The rabblerousing two-part track finds a potty-mouthed Bey commanding would-be competitors to “bow down” and declaring “I’m from that H-Town” on the song’s hook with multiple references to candy-painted cars and other “trill” hints of Houston hip-hop culture.
On the second half of the song, the Grammy-winning vocalist delivers a chopped and screwed rap verse, which is a style pioneered by the late DJ Screw. “Rolling high, leather and wood/ Keep it trill, that’s what’s good,” she rhymes before shouting out the Geto Boys’ Willie D and recalling the influence that Port Arthur, Texas, native group UGK had on her life.
The Geto Boys were the first rap act to break out of Houston in the late 1980s, but Screw and his Screwed Up Click would go on to pioneer a unique, slowed-down sound in the 1990s. Screw, who passed away in 2000 of a codeine overdose, influenced generations of rappers when he pitched down the tempo on records to create a slower, more bass heavy version of popular records. In the early 2000s, Houston hip-hop and its regional sound experienced an explosion when artists like Mike Jones, Slim Thug and Paul Wall broke through with syrup-drenched singles like “Still Tippin’.”
Bun B, who hails from Houston’s nearby neighbor Port Arthur as well, heard Bey’s new song and commended her tribute to their city’s hip-hop roots.
I like the new Beyonce snippets. She repping H Town hard like always! Houston lets make sure we stand behind her like we supposed 2! #Trill
— Bun B (@BunBTrillOG) March 18, 2013
“I like the new Beyonce snippets,” he tweeted. “She repping H Town hard like always! Houston lets make sure we stand behind her like we supposed 2! #Trill”
In 2005, Beyoncé paid homage to her hometown with her bouncy, twerk single “Check On It” which featured a verse from Slim Thug and Bun B. As of late, a host of out-of-towners like A$AP Rocky, Drake, Kendrick Lamar have adopted portions of the H-Town sound, a move which many of the city’s veterans are in full support of.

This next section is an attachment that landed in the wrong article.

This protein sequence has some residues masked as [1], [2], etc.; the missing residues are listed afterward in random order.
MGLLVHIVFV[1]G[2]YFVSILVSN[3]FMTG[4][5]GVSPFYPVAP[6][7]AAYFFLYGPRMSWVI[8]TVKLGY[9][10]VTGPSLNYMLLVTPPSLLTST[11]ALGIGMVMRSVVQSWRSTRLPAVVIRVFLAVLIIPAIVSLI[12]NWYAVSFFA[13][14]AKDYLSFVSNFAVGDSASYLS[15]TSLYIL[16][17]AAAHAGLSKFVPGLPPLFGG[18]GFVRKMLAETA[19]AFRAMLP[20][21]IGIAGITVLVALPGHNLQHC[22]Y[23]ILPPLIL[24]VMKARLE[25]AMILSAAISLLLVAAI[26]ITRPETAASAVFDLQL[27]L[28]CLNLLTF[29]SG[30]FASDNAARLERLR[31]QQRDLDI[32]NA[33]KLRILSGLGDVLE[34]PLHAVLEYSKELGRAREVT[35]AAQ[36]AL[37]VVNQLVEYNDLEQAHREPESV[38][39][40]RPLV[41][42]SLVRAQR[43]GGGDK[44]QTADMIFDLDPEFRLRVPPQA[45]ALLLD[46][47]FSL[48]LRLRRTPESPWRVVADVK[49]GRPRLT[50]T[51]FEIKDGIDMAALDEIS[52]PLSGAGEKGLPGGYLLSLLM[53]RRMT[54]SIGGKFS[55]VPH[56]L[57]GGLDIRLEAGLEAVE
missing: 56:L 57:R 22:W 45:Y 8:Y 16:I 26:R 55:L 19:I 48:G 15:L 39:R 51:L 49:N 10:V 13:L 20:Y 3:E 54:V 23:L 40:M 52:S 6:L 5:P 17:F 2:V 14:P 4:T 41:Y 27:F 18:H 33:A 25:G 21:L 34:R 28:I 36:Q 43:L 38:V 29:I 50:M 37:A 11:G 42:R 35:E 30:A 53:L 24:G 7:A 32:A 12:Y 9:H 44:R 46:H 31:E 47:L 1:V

“I hear the argument everyday all day, especially with Drake,” H-Town underground icon Z-Ro said when MTV News caught up with him in February during a broadcast of Shade 45’s “Sway in the Morning” radio show, during NBA All-Star Weekend in Houston. “We all borrow from each other, and I’m not finna be mad at a cat because he dropped a song and it sounded like mine and it worked for him.”
While Beyoncé isn’t known for making chopped and screwed, the fact that she hails from Houston means she has closer sonic ties to most. At 14 years old, she appeared in the Geto Boys’ 1998 “Gangsta Put Me Down” video and of course there were the times she used to sneak listens of UGK, as recalled on the end of “I Been On.”
“UGK, we made damn good music,” Bun B told us of he and Pimp C’s legacy, before the Beyoncé single was released. “That’s bound to influence people. We talk about very real things that happening in people’s lives. That’s not bull. We talk about real life circumstances, real life consequences… I can’t help it if I influenced people. Thank God somebody influenced me or I wouldn’t be here right now.”
What do you think of Bey’s tribute to H-town hip-hop? Sound off below!